Delaware State University (DSU) will officially acquire struggling Wesley College after talks had been ongoing since March.
The agreement states the acquisition will take place no later than June 30, 2021.
Delaware State University President Dr. Tony Allen commented on what the two schools have in common.
"Wesley shares a very similar student demographic to ours, and a very similar mission in providing greater educational access," he said.
Allen said he's frequently asked "why now" and wanted to address that notion:
"In the middle of a global pandemic, and all its inherent uncertainties and our growing unrest with respect to civil rights, and social justice, and systemic racism in America, there was a case to be made that a university like Delaware State University should be focusing on other things," he said. "I would argue--that's precisely what we are doing. We are focusing on being bigger, broader, and unapologetically historically black college or university in the country."
In a letter to the school community, obtained by WDEL, Wesley College President Robert E. Clark II said:
"This agreement ensures the real potential, if fully executed, for us collectively to be able to continue to provide the life-changing educational instruction to the students we serve, while also ensuring as best as possible a secure future for the many dedicated faculty and staff who have provided this oasis of educational transformation for so many years."
The deal is being called an "unprecedented" because a historically black institution has never before acquired a non-historically black college or university (HBCU).
Wesley, a small, private liberal arts college in downtown Dover had been facing financial pressures due to waning enrollment, worsened by the COVID-19 pandemic. President Clark noted they'd been looking for a "partner" for two-and-a-half years.
"When we started the search over two years ago for the right partner, I had mentioned many times that mergers/acquisitions/consortiums would be the norm in the future of higher education, just as it has become for other service-oriented professions like Health Care. With the onset of the COVID-19 pandemic the future was forced upon higher education, and many small and medium size independent institutions are scrambling to find partnerships and a way to survive. We are fortunate to have already been well into this journey before our collective world was turned upside down by the unprecedented economic effects of the COVID-19 pandemic," Clark wrote in a letter to students.
"That's what you're seeing in health care, there's a consolidation there, again to provide more opportunities for more people. This was not undertaken in terms of how I can make one entity better than the other; this was undertaken to how can we provide more opportunities for our future, and that future is the young men and women we serve," said Clark at a news conference.
Delaware State University said the acquisition fits with the HBCU's strategic plan for a greater presence in downtown Dover.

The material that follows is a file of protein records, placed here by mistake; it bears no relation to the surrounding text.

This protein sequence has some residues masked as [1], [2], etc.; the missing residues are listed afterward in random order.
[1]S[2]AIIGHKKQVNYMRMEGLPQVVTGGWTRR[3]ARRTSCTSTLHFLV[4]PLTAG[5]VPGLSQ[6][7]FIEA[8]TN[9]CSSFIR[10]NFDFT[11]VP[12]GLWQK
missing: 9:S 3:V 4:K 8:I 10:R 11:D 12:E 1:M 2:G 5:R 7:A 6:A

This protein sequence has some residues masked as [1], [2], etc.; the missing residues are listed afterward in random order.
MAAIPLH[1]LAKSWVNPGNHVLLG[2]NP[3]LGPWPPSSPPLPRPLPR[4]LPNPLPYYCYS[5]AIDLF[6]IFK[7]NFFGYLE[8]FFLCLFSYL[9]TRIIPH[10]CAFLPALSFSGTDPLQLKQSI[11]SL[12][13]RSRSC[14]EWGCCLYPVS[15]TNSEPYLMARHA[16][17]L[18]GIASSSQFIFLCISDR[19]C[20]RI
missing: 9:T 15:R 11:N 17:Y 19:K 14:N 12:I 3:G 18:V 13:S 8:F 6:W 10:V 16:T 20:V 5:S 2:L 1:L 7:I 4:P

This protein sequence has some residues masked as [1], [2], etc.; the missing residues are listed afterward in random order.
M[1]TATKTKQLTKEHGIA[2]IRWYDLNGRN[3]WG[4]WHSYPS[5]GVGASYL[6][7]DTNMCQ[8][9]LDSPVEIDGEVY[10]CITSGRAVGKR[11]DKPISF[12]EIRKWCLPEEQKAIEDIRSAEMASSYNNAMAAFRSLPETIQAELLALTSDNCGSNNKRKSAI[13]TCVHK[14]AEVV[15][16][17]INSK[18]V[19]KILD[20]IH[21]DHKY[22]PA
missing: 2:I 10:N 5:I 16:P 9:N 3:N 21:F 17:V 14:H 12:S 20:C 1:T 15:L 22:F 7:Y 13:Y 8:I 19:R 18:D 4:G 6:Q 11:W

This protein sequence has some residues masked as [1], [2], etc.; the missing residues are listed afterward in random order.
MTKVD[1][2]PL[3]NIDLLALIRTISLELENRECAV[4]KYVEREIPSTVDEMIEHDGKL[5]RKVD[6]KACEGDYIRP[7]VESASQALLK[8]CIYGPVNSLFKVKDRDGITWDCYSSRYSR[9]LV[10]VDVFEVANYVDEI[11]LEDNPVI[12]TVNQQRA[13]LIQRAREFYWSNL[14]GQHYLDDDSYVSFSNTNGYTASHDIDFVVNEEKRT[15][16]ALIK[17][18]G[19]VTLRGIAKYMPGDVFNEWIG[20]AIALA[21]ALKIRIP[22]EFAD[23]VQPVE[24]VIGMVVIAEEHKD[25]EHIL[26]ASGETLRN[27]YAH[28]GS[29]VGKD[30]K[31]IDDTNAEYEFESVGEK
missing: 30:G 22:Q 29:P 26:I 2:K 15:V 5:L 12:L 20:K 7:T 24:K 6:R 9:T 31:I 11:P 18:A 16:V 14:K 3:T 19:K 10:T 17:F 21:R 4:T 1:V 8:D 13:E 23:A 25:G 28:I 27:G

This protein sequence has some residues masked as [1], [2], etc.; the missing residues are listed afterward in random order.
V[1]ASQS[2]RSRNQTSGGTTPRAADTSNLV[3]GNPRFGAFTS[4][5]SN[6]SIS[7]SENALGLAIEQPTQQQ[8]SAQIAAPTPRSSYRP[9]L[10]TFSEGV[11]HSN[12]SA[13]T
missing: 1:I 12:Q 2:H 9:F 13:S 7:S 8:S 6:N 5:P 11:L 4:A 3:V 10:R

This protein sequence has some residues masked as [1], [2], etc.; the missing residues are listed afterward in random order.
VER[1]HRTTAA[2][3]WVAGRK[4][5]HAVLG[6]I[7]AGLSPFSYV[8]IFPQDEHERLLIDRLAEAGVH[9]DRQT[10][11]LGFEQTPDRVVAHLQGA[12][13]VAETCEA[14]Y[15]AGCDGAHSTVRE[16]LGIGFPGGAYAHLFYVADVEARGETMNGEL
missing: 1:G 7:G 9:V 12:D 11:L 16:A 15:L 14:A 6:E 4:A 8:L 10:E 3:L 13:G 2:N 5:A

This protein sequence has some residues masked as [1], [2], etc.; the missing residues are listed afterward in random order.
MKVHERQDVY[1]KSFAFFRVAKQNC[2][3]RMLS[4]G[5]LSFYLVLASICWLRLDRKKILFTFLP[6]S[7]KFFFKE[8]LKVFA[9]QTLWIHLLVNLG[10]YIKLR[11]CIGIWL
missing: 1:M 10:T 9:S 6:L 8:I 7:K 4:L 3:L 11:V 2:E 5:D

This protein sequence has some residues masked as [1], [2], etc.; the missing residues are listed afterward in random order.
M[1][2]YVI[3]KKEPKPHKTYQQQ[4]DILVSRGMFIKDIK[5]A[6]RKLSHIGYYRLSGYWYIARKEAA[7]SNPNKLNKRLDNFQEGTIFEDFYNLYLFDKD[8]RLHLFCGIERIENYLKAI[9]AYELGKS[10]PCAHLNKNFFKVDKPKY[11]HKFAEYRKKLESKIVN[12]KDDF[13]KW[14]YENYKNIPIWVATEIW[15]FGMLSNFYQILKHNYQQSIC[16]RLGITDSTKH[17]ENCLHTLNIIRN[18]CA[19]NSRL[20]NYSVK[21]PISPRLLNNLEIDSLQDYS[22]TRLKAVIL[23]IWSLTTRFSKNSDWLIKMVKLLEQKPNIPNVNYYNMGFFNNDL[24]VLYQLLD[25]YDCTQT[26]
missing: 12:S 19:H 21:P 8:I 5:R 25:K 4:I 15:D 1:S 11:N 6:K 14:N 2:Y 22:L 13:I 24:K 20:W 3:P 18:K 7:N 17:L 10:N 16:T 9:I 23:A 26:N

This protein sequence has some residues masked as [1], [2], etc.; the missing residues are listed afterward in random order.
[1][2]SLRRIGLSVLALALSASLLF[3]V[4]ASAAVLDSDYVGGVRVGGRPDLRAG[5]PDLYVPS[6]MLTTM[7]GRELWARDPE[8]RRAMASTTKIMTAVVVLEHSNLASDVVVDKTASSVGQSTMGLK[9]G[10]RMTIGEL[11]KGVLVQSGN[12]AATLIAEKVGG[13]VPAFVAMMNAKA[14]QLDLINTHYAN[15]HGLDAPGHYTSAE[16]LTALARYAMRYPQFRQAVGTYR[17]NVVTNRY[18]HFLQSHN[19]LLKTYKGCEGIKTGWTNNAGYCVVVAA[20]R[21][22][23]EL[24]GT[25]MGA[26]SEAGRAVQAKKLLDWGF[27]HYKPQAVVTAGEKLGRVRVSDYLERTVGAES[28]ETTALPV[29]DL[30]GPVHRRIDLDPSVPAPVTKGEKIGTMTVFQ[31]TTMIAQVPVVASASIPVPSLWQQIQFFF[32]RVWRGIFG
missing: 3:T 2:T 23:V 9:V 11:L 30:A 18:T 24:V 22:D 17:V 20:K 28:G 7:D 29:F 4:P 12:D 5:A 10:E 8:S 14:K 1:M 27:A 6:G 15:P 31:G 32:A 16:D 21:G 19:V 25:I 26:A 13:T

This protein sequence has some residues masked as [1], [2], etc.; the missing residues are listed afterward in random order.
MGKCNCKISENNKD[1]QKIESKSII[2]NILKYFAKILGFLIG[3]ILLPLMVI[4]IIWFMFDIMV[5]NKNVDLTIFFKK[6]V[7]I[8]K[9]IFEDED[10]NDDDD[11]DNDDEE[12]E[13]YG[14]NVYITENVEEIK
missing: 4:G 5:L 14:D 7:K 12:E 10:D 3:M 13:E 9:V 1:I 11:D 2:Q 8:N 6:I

"Being this downtown campus for Del State University--that may speak to the young man or young woman who's looking for maybe a smaller setting and not necessarily the main campus, but at the end of the day still falls under the Del State/Wesley College umbrella," said Clark.
Officials noted by acquiring Wesley they can add to an array of academic offerings and enhanced facilities on both campuses. Clark echoed those comments in a virtual call with reporters.
"Quite frankly for Wesley, we needed that change--we have great programs...in terms of health care, masters in occupational therapy. A good portion of our population are student athletes; we have national champion-caliber teams that compete for that every year, so those young men and women who might not necessarily have the means or quite frankly the desire to go to a larger campus, can come to this small intimate campus and still provide life-changing opportunities for them," he said.
In order for the deal to take place, DSU must obtain sufficient private or government funds, outside of its operating budget. Wesley had already received $3 million from the state to stay afloat during precarious financial times. Allen said he doesn't anticipate state funding being a part of this equation due to the COVID-19 pandemic.
"Our interests lie with the congressional delegations, specifically, and also private funders that we believe will have a significant interest eyeing the effort over time," said Allen. "So it is not our expectation that we would go back to the state in these initial years."
Clark told the campus community he remains "cautiously optimistic."
"I...will continue to do everything possible to ensure with any eventuality that we will be able to continue the Wesley legacy of providing life-changing educational opportunities to the students we serve, while also protecting the salary and benefits of our faculty and staff for as long as possible moving forward, as we all continue to deal with the uncertainty resulting from the coronavirus (COVID-19) pandemic," he wrote.
This academic year, students, faculty and staff shouldn't expect to see many changes in either academics or athletics. Both athletic programs will continue to run independently for now. Delaware State remains a Division I school in the Mid-Eastern Athletic Conference while Wesley stays as a Division III school in the Atlantic East and New Jersey Athletic conferences
"We're going through discussions with Wesley College throughout the year on that aspect we see both really opportunities and some challenges that we'll need to get through that may bode well for both institutions in that regard, but we have not made any final decisions," said Allen.
The deal also must still be approved by the U.S. Department of Education and the Middle States Commission on Higher Education.
Here's Clark's full letter to the campus community:
This story will be updated.